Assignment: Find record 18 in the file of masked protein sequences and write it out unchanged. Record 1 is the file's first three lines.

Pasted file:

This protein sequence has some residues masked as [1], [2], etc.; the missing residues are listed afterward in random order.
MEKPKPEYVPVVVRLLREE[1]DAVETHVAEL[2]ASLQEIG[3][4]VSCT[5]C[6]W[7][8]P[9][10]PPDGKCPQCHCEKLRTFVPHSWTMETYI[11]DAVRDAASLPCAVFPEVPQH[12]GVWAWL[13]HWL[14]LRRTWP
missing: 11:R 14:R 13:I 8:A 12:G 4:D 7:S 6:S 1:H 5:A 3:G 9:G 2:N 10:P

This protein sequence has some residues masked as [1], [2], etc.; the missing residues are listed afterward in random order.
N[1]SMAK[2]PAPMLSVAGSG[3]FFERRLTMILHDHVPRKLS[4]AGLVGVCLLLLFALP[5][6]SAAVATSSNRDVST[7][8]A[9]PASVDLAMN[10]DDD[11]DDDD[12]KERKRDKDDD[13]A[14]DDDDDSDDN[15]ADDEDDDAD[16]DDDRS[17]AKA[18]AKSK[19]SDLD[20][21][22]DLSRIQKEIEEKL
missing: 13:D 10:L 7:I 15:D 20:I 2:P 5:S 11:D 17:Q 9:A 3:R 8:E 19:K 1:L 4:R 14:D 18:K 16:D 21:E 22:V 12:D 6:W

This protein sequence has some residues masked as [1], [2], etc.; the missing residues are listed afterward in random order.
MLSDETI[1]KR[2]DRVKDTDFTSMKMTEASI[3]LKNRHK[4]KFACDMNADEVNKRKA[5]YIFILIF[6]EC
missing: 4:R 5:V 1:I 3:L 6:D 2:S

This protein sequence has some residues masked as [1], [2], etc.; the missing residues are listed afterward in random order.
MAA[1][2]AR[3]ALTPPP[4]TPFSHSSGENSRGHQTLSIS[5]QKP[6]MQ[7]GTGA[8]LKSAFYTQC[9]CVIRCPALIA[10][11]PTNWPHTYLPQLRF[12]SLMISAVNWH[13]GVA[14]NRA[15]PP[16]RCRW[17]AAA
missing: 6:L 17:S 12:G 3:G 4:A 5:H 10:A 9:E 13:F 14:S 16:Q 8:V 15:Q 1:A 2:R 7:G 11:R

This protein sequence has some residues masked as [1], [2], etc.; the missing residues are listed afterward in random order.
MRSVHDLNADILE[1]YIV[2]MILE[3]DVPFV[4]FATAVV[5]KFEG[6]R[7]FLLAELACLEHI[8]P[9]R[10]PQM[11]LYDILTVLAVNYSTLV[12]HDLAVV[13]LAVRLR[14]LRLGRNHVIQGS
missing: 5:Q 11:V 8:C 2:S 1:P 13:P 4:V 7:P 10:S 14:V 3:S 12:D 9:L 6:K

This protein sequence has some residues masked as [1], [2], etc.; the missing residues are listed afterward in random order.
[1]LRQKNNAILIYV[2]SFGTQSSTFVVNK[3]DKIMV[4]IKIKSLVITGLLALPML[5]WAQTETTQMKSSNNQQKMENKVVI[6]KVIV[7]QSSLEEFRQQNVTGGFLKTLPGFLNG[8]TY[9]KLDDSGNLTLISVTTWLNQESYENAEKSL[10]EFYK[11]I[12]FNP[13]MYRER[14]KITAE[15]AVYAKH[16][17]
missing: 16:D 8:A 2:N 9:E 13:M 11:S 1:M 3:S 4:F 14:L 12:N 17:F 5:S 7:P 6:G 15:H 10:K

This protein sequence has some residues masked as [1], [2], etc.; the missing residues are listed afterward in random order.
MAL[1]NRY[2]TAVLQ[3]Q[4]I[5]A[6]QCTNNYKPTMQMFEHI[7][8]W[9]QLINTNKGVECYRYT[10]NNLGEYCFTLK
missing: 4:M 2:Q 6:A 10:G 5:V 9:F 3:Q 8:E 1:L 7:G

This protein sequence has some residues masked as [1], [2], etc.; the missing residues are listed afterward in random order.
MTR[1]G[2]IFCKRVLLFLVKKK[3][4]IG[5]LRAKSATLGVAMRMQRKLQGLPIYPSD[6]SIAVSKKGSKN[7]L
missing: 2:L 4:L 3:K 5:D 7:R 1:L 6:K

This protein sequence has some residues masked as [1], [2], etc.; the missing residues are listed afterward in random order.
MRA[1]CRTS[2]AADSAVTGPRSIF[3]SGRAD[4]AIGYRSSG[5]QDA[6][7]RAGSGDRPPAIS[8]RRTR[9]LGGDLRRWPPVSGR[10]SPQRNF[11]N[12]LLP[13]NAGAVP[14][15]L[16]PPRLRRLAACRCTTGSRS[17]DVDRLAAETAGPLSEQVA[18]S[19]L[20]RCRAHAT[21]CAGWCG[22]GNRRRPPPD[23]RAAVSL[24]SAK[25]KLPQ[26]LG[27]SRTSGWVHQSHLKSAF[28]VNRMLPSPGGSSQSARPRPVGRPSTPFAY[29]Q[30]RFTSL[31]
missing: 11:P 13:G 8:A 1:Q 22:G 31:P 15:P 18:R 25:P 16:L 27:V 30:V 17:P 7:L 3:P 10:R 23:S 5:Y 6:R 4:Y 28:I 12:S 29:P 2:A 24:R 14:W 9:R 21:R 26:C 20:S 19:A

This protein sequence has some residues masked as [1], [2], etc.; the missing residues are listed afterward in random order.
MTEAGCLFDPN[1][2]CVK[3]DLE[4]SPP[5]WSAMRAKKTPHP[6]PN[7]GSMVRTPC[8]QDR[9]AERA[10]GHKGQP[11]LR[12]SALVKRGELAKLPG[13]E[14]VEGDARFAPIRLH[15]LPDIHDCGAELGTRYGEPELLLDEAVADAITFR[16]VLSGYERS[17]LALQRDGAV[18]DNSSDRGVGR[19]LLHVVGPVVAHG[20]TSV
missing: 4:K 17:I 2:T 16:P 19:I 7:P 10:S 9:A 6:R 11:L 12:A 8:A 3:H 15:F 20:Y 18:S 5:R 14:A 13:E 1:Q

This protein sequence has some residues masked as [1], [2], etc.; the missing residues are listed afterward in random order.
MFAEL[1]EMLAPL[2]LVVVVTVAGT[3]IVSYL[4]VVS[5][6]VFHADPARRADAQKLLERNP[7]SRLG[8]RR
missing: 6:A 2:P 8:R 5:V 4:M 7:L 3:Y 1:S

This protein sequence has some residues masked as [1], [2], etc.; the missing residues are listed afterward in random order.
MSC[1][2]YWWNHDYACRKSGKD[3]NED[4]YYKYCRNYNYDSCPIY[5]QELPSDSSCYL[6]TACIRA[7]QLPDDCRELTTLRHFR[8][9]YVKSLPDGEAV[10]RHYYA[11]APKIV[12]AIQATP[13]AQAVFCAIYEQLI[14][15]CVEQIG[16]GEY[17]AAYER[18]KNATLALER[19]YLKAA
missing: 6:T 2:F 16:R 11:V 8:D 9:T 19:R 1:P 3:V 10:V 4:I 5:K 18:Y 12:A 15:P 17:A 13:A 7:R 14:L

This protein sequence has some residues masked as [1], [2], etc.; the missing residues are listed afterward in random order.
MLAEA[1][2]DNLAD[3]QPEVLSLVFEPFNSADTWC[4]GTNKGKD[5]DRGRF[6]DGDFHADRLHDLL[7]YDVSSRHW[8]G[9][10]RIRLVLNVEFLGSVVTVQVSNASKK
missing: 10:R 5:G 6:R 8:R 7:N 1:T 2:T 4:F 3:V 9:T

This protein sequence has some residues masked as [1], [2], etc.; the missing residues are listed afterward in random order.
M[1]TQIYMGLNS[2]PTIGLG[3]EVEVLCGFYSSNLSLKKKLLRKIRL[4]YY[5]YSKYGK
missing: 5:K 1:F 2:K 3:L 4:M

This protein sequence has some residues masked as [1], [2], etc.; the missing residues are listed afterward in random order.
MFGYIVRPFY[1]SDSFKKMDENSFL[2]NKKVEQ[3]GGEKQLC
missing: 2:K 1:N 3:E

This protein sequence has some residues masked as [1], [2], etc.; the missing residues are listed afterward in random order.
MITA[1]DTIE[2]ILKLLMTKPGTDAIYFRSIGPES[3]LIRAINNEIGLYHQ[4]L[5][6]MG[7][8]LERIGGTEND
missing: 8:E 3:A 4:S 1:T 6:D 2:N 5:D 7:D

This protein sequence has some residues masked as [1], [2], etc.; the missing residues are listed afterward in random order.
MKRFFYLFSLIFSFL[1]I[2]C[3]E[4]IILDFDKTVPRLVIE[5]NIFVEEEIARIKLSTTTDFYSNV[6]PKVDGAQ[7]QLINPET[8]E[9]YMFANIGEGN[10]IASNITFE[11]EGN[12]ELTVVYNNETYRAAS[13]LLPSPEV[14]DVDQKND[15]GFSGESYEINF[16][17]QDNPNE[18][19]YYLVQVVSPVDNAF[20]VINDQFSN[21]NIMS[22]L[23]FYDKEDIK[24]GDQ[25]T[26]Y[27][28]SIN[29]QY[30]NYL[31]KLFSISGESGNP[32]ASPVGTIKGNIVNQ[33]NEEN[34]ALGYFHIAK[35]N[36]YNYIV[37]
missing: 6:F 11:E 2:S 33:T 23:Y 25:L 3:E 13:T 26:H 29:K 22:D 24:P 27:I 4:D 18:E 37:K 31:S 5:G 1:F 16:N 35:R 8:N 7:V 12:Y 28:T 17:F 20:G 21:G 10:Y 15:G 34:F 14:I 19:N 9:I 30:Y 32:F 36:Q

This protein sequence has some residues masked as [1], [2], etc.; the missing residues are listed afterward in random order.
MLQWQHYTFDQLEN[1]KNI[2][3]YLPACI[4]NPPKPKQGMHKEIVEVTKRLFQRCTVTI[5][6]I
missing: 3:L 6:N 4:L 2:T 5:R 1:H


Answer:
This protein sequence has some residues masked as [1], [2], etc.; the missing residues are listed afterward in random order.
MLQWQHYTFDQLEN[1]KNI[2][3]YLPACI[4]NPPKPKQGMHKEIVEVTKRLFQRCTVTI[5][6]I
missing: 3:L 6:N 4:L 2:T 5:R 1:H